megamap is a short Perl script that implements the discovery above. It produces a map of Linux drive sd* to MegaRaid drive ID and also displays the WWN from Linux. After using this in production for a while I also added megablink and megaunblink for controlling the "come fix me" blinking LED. That feature has saved me from pulling the wrong drive out of the server. Please submit bug reports on github.

logo [ image thanks to Scott Vrable ]

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I have added a utility called megablink to the same github repo that will blink the bad drive for the field technician to easily find it. – chicks Jul 27 '14 at 4:13
    
Based on a bug report and subsequent fixes I have released a new version of megamap on github. – chicks Dec 2 '14 at 15:54

Harry's command was very helpful, but I needed to go a step further and determine the pci device because I have multiple SAS adapters in my configuration. Figured I should share:

  vdisk=1

  MegaCommand=/opt/MegaRAID/CmdTool2/CmdTool2

  vendor_id=$($MegaCommand -AdpAllInfo -aALL \
    | grep -E "^Vendor Id" \
    | sed 's/.*: //g' )

  device_id=$($MegaCommand -AdpAllInfo -aALL \
    | grep -E "^Device Id" \
    | sed 's/.*: //g' )

  pci_address=$(lspci -n \
    | grep "$vendor_id" \
    | grep "$device_id" \
    | awk '{print $1}' )

  dev_sdx=$($MegaCommand -LDInfo -LALL -aALL \
    | grep "^Virtual Drive: $vdisk (" \
    | tr -d ")" \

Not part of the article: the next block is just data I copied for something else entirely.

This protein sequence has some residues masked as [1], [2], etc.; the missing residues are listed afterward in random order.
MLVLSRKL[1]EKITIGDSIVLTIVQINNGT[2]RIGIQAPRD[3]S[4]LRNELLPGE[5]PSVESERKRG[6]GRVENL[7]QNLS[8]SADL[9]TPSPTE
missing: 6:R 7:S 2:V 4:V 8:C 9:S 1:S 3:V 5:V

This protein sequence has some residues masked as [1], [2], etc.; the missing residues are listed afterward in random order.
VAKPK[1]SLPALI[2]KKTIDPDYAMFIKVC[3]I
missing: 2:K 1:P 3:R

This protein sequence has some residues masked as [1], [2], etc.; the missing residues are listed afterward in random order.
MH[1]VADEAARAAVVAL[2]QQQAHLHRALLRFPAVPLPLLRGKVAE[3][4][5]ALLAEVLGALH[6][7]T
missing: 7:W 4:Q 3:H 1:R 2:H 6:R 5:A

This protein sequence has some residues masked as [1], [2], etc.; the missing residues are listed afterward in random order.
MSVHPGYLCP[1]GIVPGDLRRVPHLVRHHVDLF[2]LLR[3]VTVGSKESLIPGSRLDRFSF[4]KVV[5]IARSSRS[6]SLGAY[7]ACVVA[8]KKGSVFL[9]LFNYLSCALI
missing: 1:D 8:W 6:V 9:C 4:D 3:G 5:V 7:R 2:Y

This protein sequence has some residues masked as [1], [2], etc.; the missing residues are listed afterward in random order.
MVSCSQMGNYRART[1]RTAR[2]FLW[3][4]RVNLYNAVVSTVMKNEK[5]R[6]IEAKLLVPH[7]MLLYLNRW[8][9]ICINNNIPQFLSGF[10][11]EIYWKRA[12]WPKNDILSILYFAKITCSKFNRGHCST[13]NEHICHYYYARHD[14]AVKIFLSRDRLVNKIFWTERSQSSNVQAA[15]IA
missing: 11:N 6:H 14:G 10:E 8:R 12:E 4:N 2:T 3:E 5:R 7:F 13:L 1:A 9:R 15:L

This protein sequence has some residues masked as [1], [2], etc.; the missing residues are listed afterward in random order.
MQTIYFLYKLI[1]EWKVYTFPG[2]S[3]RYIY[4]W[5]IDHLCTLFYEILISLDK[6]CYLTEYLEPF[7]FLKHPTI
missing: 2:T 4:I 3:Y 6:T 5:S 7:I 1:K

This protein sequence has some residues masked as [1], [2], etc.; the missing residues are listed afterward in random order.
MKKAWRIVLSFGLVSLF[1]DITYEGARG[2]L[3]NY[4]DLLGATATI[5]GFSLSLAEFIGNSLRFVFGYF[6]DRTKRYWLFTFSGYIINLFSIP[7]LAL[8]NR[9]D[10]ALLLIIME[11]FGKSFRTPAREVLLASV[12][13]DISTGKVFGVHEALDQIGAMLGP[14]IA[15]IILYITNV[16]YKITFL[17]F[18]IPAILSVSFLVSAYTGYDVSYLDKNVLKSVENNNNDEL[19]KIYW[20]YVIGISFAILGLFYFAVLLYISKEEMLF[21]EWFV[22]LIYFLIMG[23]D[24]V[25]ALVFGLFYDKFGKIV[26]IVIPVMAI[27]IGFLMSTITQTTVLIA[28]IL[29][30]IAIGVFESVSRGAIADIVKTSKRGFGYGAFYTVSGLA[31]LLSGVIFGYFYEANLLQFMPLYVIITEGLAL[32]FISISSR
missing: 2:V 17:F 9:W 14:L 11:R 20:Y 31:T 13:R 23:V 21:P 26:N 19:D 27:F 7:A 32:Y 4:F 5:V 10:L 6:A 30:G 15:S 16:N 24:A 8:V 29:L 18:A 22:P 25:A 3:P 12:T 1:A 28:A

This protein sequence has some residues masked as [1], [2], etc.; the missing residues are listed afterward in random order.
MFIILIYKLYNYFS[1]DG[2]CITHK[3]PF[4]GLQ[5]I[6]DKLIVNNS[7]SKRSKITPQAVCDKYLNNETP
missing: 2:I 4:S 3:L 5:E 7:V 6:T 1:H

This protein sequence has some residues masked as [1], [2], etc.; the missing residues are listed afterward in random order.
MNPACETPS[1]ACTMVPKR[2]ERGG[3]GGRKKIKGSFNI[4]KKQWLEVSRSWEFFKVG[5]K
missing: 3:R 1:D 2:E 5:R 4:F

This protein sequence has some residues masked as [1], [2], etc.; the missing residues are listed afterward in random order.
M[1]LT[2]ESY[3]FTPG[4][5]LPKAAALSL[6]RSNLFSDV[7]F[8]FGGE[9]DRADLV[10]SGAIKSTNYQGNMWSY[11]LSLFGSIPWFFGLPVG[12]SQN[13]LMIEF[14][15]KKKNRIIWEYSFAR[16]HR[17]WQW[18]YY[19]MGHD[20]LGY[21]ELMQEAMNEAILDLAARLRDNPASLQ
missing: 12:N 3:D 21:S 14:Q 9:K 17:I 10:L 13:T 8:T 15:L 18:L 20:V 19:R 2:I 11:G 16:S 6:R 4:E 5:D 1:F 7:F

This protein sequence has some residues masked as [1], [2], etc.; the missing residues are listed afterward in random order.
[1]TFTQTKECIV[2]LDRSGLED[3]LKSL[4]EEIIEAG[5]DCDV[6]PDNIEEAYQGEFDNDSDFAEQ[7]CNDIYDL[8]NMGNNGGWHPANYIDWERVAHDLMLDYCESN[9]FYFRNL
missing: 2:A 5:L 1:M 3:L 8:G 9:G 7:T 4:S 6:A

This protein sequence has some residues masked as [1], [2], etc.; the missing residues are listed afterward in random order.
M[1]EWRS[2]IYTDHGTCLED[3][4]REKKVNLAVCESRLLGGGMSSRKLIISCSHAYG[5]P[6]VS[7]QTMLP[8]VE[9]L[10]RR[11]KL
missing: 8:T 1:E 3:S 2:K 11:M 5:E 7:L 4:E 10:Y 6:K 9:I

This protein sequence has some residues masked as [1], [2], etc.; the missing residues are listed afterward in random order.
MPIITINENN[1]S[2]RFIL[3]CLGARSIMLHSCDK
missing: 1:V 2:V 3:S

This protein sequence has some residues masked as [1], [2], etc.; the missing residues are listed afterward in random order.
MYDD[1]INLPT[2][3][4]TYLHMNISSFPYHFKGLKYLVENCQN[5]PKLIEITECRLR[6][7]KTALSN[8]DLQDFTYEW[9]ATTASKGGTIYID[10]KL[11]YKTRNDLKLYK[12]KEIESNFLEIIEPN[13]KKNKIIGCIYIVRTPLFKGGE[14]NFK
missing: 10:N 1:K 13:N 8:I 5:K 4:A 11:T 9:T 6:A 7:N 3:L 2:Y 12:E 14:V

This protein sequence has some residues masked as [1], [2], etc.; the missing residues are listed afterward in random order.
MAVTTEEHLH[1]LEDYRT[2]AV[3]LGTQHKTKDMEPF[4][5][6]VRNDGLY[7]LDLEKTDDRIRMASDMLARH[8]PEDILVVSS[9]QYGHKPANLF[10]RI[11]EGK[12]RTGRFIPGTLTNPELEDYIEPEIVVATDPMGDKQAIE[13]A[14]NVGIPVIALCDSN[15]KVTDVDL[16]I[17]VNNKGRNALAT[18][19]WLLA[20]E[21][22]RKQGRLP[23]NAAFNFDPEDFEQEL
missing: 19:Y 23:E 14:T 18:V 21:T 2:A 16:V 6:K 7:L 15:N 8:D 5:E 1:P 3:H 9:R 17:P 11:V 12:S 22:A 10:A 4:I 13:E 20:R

| sed 's/.*Target Id: //g')

  dev_sdx=$(ls -l /dev/disk/by-path/ \
    | grep -E "$pci_address-scsi-[0-9]:[0-9]:$dev_sdx:[0-9] " \
    | grep sd  \
    | sed 's/.*\///g')

  echo "Found /dev/ as /dev/$dev_sdx"
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There is an alternate tool called lsiutil that has been discontinued. If it works for your card, it may be easier to use: http://www.lsi.com/downloads/Public/Obsolete/Obsolete%20Common%20Files/LSIUtil_1.62.zip

Once you select your controller card, option 42 is supposed to display the OS names. I use this on Solaris, and the disks are in real JBOD mode instead of a bunch of single disk RAID 0 logical drives.

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I downloaded that zip and it doesn't look like it works for my card+OS, unfortunately. Seems like I might be stuck. – twblamer Apr 19 '12 at 17:07

I was researching for the same thing and found this post - http://sysadm.pp.ua/linux/monitoring-systems/python-lsi-megaraid-monitoring.html . You can use python and bash script which give you all needed info:

root@s11:~# bash megaraid.sh log

-- Array information --
-- ID | Type   |    Size |  Strpsz | Flags | DskCache |   Status |  OS Path | InProgress
c0u0  | RAID-5 |   2725G |   64 KB | RA,WT |  Default | Degraded | /dev/sda | None
-- Disk information --
-- ID   | Type | Drive Model                               | Size     | Status          | Speed    | Temp | Slot ID  | Device ID
c0u0p2  | HDD  | SEAGATE ST1000NM0001 0002Z1N4K2PY         | 930.3 Gb | Failed          | 6.0Gb/s  | 29C  | [4:2]    | 15